Spring is bursting into the valley with vigor, bringing rolling green pasture, rustling wildlife and an increase in the amount of projects for Gareth Plank.
Despite the increase of work to prepare for the upcoming season, Gareth and his family of Scott River Ranch in Etna, California stay true to their philosophy of practicing sustainable ranching and land management practices to promote biodiversity in the valley. And it all starts on the 4,000 acres ranch the Planks call home.
“One of the joys of a cattle ranch is not being a monoculture; we can produce wonderful healthful beef for our family, your family and our customers, and have abundant forage and additional acreage available for the wildlife on the ranch,” says Gareth.
A sustainable approach
Gareth and his family do things differently at Scott River Ranch.
Ten years ago the Plank family decided to start the transition over to organic. As with any new endeavor, the learning curve was steep and upshots were not immediate. But through perseverance and a fair amount of trial and error, Gareth and his family were able to see their efforts turn into real results.
“You know your doing the right thing but you don’t see the results right away,” says Gareth. “Then, all of a sudden you’re seeing the results. The rewards are huge – water consumption drops significantly as you build organic matter in the soil. The health of the animals improves so you can look back on the five years and know this was the right choice.”
Gareth and his family understand the effects of environmental stress on animals. For the past 10 years, Scott River Ranch has been committed to sustainable and organic management practices for the landscape, cattle and wildlife. The ranch is certified organic by Oregon Tilth, grass-fed certified by the American Grass Fed Association, and certified Animal Welfare Approved. “It’s just a better way to raise food for a healthier family and a healthier planet. It’s the way food is intended to be produced,” says Gareth.
Working with nature
Scott River Ranch strives to create a system that works with nature, promoting biodiversity and sustainability for their cattle and surrounding wildlife. Because of their unique location and elevation profile – Etna, California is at 3,000 feet above sea level – the ranch produces excellent pasture for their grass fed animals. The prime grassland not only enhances the flavor profile and texture of the beef, but also provides a higher quality of life for the animal – as nature intended.
“The higher elevation means you have a hardier, more dynamic grass that means a hardier animal,” says Gareth. “What’s in the soil, what’s in the air, what’s in the water, manifests itself into the grasses and into the beef we provide.”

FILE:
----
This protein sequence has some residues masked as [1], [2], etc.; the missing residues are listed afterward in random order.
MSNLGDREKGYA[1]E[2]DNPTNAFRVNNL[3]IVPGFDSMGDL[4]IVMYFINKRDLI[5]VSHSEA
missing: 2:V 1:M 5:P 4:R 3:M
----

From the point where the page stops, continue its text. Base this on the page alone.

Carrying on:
Gareth and family continue to forge partnerships with organizations in order to help promote biodiversity in the nearby streams and rivers. The ranch is one of the largest Salmon Safe Certified properties, with over 76,000 Coho and 25,000 Chinook smolts inhabiting the ranch’s watersheds, more than 22 percent more Coho salmon recorded during the survey than in neighboring areas. The family works to create an ideal and sustainable habitat for current and future species, building a continuing legacy for wildlife.
“That is our hope. All of that comes through our partnerships with other agencies and organizations to help build wildlife corridors, protect salmon connection ponds and to make sure any water that infiltrates back into the Scott River is cooler and cleaner than when it left the ranch.”
Connecting food to a sense of place
There is a strong sense of place at the Scott River Ranch, where the special characteristics of the land are expressed within each agricultural product.
“People are demanding flavor variation and healthfulness in their food – a regional texture that makes the food dynamic,” says Gareth.
This is something Gareth hopes to share with surrounding communities by hosting events on the ranch. He wishes to connect directly with his customers and provide a better understanding of where their food is coming from.
“People are seeing health issues and degradation of land and they don’t want to be a part of that,” says Gareth. “The opportunity is for individual farmers to be able to really share how they grow their food, how they raise their stock and have a working relationship with the customer.”
Despite the endless hours of work on the ranch, Gareth and his family believe it is their responsibility to provide people with the healthiest beef possible by farming and ranching in a way that respects their animals and preserves their land for generations to come.